Stefan Cameron on Forms
Building intelligent forms using Adobe LiveCycle Designer

New Scripting Basics Guide

I was looking around in the LiveCycle Developer Center today and came across a great beginner’s guide to scripting in Designer that Alex Mitchell, a colleague of mine here at Adobe, recently posted to the site.

Even though it’s labelled as "beginner", there’s some great stuff in there regardless of your level of expertise. For example, there are some really nice flow charts illustrating the order of execution of form and field events and the section on Creating and Resuing JavaScript Functions should come-in handy for those complex forms. There are also some examples of common scripting tasks which could be useful in all types of forms.

Posted by Stefan Cameron on January 4th, 2007
Filed under Scripting
Both comments and pings are currently closed.

4 Responses to “New Scripting Basics Guide”

  1. Khader Meeran on March 2nd, 2007

    This is to inform you that I am new to Acrobat LiveCycle Designer. It is a pretty impressive tool for designing/preparing forms. I would like to know about the scripting that Acrobat supports as the javascript used in the same is different from the conventional one.

  2. Joseph Moffatt on March 5th, 2007

    Hi, thanks for the great blog. I’m also new to LiveCycle Designer. I have a question regarding the “Hiding and showing objects” example. When one of the text fields is “hidden”, it is removed from the layout and subform1 shifts. So why, when subform1 is “hidden”, doesn’t subform2 shift? Is it possible to apply this effect or are subforms fixed within the document?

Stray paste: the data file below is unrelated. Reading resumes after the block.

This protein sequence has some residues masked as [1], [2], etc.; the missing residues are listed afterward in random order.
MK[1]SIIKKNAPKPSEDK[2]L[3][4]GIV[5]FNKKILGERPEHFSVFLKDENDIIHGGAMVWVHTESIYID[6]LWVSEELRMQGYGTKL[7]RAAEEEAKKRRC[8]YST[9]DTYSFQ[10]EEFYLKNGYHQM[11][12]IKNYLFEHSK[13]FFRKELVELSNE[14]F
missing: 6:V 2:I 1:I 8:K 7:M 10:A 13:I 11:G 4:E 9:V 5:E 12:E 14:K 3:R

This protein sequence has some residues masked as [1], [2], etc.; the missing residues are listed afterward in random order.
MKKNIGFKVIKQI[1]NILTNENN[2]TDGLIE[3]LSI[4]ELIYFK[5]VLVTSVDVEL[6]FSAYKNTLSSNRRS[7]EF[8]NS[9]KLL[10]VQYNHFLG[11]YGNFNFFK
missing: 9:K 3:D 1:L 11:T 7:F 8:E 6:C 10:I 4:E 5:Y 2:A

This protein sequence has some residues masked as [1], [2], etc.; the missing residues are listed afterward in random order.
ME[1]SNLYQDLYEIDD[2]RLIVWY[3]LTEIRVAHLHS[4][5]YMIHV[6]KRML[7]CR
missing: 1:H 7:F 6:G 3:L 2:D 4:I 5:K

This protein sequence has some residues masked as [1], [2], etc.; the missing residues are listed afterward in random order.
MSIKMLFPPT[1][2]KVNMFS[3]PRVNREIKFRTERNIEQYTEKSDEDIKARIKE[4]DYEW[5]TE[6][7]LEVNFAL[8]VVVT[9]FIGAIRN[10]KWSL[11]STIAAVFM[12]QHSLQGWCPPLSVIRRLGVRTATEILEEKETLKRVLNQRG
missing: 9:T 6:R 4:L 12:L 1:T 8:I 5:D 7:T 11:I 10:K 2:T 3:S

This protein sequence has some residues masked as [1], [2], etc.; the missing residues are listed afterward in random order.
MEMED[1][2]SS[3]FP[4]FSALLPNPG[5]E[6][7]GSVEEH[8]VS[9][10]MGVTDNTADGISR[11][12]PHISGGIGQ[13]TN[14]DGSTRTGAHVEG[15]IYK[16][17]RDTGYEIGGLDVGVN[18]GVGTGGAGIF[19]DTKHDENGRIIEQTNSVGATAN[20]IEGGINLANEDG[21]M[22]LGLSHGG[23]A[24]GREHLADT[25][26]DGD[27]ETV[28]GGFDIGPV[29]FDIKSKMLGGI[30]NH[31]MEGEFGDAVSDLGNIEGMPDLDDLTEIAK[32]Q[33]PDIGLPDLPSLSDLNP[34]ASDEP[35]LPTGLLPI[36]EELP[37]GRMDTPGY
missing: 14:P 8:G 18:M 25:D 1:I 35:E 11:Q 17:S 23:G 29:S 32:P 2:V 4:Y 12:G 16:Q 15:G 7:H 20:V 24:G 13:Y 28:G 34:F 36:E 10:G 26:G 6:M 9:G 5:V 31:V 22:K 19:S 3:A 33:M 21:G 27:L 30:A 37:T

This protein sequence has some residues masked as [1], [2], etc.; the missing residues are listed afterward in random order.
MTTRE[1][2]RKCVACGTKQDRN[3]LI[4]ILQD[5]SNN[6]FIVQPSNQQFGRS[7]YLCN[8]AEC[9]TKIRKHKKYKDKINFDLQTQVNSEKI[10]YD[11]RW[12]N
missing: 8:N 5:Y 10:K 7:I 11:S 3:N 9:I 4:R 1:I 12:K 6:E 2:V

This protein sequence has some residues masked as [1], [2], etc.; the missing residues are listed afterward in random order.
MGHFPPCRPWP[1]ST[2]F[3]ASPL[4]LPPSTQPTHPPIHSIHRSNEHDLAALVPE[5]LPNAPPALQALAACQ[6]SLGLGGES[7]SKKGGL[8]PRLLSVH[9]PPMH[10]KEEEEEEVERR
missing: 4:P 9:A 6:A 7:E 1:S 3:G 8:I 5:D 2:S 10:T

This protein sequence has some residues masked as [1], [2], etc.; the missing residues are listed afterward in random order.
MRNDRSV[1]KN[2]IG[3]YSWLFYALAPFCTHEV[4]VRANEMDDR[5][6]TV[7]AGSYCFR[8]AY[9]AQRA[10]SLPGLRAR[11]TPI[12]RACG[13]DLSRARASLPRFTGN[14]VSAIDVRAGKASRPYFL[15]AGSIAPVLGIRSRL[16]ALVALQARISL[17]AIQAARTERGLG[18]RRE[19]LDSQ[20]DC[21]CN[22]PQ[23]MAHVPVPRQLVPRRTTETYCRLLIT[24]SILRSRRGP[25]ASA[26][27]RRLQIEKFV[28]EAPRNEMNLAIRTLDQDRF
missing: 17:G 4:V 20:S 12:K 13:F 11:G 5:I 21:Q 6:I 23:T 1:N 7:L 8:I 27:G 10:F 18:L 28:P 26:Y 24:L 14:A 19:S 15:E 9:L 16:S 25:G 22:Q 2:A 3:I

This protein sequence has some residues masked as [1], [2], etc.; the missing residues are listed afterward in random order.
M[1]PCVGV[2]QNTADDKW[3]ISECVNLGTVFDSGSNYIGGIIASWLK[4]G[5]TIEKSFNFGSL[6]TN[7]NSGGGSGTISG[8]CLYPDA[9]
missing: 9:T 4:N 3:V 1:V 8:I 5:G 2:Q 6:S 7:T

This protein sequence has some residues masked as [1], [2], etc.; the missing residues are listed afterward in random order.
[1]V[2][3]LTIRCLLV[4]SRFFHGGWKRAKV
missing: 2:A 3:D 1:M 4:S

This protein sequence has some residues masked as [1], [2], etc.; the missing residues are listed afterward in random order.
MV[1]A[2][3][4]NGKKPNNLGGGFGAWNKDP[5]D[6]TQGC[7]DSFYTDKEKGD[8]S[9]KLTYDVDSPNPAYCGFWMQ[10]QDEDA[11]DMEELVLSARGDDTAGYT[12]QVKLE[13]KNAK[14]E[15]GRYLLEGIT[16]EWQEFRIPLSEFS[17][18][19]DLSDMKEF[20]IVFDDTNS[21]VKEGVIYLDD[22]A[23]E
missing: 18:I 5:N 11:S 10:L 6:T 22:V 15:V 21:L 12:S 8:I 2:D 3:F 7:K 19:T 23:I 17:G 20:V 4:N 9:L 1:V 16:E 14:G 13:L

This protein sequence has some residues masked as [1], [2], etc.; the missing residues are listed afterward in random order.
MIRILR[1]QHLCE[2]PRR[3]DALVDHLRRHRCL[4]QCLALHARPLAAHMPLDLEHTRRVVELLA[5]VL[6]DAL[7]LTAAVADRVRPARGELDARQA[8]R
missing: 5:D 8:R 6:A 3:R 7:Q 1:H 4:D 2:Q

3. Stefan Cameron on March 10th, 2007


    Acrobat supports Adobe’s ExtendScript — an extension to JavaScript.

    The JavaScript for Acrobat page of the Acrobat Developer Center contains JavaScript Acrobat API References for versions of Acrobat from 5.0 and later.

  4. Stefan Cameron on March 12th, 2007


    The difference between hiding the text field and hiding subform1 is that the text field is contained within Subform1 which has flowed content whereas subform1 itself is contained with the page subform which has positioned content.

    When the text field is hidden, it no longer affects the layout and therefore all the fields below it inside Subform1 shift up and Subform1’s height decreases.

    When Subform1 is hidden, it simply disappears from layout however none of its other sibling objects (like Subform2 and a bunch of text objects) move because they’re positioned at specific locations within the page subform.

    You can use the Content property on the Object palette’s Subform tab to dictate whether a subform’s content is flowed or positioned.